The decision to enroll in an Executive MBA program is one rife with difficult questions, the answers to which may well determine the extent of your success as a future executive. Most people entering Executive MBA programs are young professionals aspiring to reach greater heights in their field; they want the education to temper their passion for leading a business in the right direction, but it’s not easy choosing the best program or teaching style. Business schools around the country design Executive MBA programs in any possible format: online education, classes that emphasize peer involvement, mentorships from industry professionals—the list goes on. I wish all MBA students could take the outstanding classes offered at various Executive MBA programs, but that’s hardly a realistic aspiration.
Let’s address some of the biggest decisions a student has to make when you look through potential Executive MBA programs.
Classes taught online or in person?
The difference between online and in person education is one of the biggest issues concerning graduate business degrees in general. There are strong arguments to be had on both sides, but I think the decision really hinges on whatever works for your unique lifestyle. If you’re simultaneously interning at another business or even running your own small enterprise on the side, you might see great appeal in taking an online Executive MBA program that offers a relatively freer schedule. You might be the lone wolf student who thrives on the challenge of completing coursework on your own, relying on your own philosophy of leadership to guide them through lessons and hypothetical management scenarios.
On the other hand, you might thrive in an environment where you’re among your peers, bouncing ideas and strategies off one another. The idea of working alongside a professor with real world experience leading a business and a team of trained professionals might appeal to you if you’ve never worked with someone like that before. If you’re looking for greater involvement and interaction from your faculty and classmates, taking your MBA classes in person is obvious the right choice for you.
Fulltime or balanced with work?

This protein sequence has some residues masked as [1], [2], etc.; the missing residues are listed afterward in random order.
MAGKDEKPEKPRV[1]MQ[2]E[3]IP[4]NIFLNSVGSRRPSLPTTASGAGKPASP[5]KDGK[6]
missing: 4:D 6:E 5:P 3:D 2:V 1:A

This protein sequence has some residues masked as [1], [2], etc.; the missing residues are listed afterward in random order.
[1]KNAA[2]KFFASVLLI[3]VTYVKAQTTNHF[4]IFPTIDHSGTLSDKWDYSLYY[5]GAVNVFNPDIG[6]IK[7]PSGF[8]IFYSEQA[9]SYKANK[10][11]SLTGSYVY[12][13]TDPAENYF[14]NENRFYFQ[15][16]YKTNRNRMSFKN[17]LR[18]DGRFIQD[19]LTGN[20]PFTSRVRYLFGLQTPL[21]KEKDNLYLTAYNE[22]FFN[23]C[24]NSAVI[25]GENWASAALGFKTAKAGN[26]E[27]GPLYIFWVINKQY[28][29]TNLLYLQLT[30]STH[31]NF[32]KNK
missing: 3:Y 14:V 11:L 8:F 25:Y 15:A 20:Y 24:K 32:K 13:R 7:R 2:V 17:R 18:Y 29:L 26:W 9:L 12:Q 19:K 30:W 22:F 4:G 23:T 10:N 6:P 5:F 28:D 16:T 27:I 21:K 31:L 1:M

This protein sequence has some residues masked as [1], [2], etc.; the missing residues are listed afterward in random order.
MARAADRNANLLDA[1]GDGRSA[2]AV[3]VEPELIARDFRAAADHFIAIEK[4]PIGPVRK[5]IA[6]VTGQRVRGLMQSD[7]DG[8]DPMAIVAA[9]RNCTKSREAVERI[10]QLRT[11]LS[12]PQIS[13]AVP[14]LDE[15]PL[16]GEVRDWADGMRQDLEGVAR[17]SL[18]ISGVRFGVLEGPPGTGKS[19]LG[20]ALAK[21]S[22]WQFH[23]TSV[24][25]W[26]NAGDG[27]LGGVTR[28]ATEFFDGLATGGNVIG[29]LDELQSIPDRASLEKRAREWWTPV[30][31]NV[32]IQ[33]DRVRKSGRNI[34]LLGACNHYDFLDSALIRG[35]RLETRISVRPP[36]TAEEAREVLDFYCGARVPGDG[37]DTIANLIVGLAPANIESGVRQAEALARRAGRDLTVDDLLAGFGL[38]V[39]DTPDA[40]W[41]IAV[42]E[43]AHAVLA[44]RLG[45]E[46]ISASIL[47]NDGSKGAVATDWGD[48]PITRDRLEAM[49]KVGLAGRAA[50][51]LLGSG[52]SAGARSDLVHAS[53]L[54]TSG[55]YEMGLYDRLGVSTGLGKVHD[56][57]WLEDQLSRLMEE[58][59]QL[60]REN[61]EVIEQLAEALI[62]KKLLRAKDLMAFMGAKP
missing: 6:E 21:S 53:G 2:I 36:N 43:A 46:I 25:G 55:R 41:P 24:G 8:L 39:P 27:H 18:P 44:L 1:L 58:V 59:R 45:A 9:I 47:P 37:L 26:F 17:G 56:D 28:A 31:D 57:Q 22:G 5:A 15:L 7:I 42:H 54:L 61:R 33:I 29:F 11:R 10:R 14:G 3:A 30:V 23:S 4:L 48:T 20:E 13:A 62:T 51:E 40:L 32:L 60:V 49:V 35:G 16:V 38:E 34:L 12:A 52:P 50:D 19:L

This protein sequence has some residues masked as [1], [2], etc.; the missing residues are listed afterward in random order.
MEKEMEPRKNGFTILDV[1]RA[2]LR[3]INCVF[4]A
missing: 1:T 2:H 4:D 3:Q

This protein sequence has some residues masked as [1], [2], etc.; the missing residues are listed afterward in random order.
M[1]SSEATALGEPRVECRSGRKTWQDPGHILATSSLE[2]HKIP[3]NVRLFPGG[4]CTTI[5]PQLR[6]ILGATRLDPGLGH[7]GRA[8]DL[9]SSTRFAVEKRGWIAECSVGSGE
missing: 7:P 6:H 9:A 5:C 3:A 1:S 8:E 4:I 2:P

Once you’ve decided on the atmosphere of your Executive MBA program, it’s time to decide the extent to which you want to involve yourself in classwork. Some students prefer to get their degree out of the way as quickly as possible so they can enter the working world immediately. These ambitious students usually cram as many classes as they can per semester, trying to graduate in record time. You might prefer the lightning round MBA path, but there are more steadily paced options.
Though it’s tempting to choose the quickest path to your Executive MBA, not every student has the luxury of dropping everything in their life to go back to school. It takes a serious time commitment to complete an MBA, and you might not have the option of sacrificing your day job for it. If that’s the case, then I highly recommend completing your Executive MBA over a number of semesters, giving yourself only as much classwork as you can handle. There’s no use overloading yourself if you have obligations outside of class.
Where to find the best connections
And finally, you want to be careful about choosing the Executive MBA program that has the right connections for you to advance your business career. This isn’t as simple as choosing a business school with the most famous faculty; it’s a matter of researching business schools with professors and lecturers with experience and knowledge that’s relevant to your field of interests. If you have ambitions to found a startup tech company, you want to look at schools with faculty that have successfully founded small business venture in that field. Applying anywhere else would be to miss the most important aspect of graduate education in business: meeting the right people, absorbing their industry advice, and applying it to your own venture.
Alvina Lopez is a freelance writer and blog junkie, who blogs about accredited online colleges. She welcomes your comments at her email Id: alvina.lopez @gmail.com.